David Cameron and Nick Clegg promised last night to deliver a “revolution” in pensions over the next year as they move to try to secure the coalition’s place in history.
The prime minister and his deputy both face doubts over their political futures as the final Queen’s Speech of this parliament is delivered by Her Majesty today.
Speaking on the eve of the official unveiling of the legislative programme at Westminster, they issued a joint statement recalling the uncertainty which surrounded their 2010 power-sharing deal.
“It is easy to forget when we first came together in the national interest just how sceptical people were about how long the coalition could last and how much change we could effect,” they said.
“Four years on, our parties are still governing together and still taking bold steps. Four years on, no-one can deny the progress we have made.”
The Conservative and Liberal Democrat leaders will hope that today’s announcements help turn around their political fortunes before next May’s elections, particularly Mr Clegg, who is under intense pressure.
The centrepiece of the legislative programme for the final 11 months of the coalition will be what they described as the “biggest transformation in our pensions system since its inception”.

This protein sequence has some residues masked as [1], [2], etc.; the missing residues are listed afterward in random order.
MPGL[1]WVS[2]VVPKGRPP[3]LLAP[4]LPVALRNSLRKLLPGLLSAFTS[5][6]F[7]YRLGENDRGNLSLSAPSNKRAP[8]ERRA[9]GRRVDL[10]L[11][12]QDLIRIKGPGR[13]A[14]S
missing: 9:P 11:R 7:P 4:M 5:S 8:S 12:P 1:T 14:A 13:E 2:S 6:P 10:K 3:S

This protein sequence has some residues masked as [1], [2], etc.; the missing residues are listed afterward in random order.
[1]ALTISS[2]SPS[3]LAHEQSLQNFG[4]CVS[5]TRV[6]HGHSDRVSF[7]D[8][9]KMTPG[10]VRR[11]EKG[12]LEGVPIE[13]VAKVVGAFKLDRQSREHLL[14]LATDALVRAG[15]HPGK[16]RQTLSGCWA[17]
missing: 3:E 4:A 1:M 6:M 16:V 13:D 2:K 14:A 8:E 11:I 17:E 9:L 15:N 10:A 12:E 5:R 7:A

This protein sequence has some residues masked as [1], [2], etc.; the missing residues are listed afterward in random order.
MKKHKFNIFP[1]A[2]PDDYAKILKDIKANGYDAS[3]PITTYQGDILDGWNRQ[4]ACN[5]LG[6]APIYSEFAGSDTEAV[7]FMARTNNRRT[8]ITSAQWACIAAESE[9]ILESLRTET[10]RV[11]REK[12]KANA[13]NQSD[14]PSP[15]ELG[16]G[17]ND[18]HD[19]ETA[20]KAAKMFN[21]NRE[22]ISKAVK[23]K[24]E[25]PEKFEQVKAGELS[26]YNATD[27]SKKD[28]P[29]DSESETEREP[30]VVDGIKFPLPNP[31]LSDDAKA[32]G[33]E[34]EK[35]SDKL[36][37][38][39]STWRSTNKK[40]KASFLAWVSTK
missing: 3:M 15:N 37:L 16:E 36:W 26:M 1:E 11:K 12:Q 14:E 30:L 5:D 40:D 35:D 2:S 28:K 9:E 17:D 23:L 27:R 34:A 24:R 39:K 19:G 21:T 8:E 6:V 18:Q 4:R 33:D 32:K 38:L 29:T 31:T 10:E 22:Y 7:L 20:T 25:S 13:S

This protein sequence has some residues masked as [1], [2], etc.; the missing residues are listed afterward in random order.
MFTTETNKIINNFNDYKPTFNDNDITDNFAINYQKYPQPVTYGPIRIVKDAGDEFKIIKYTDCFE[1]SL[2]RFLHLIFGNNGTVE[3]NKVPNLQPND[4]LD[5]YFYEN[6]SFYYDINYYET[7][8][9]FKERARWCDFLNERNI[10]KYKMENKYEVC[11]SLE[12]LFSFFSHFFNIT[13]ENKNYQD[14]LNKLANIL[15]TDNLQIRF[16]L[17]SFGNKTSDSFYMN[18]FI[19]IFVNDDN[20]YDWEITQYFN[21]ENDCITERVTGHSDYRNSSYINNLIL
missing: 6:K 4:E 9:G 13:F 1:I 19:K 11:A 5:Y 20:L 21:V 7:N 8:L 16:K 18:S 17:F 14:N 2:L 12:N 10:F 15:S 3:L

The changes will include previously announced reforms allowing pensioners to take larger sums from their savings and shop around more easily for the best deals, as well as new plans for Dutch-style “collective pension” funds which people will be able to share with thousands of others.
The speech is also expected to feature confirmation of tax-free childcare plans, new rules for pubs in England and Wales, and a limited form of recall for MPs if they have been found to have broken the Commons code of conduct.
The SNP challenged UK ministers to include plans to devolve Air Passenger Duty to Holyrood, following its inclusion in the Conservatives commission on the future transfer of powers.
Shadow Scottish Secretary Margaret Curran said that Labour’s first Queen’s Speech after a return to power next year would freeze energy prices, use taxes on bankers’ bonuses to get young people back to work, and bring back the 50p tax rate.
Meanwhile, Alan Reid, Lib Dem member for Argyll and Bute, was one of more than 60 MPs to call for a cut to VAT on the tourism industry.
He said: “With many people struggling to make ends meet, price is an important factor in their choice of holiday, and Britain’s tourism businesses have to cope with a VAT rate double, or even more than double, the rate in Spain, Germany, France, Italy and the Republic of Ireland.”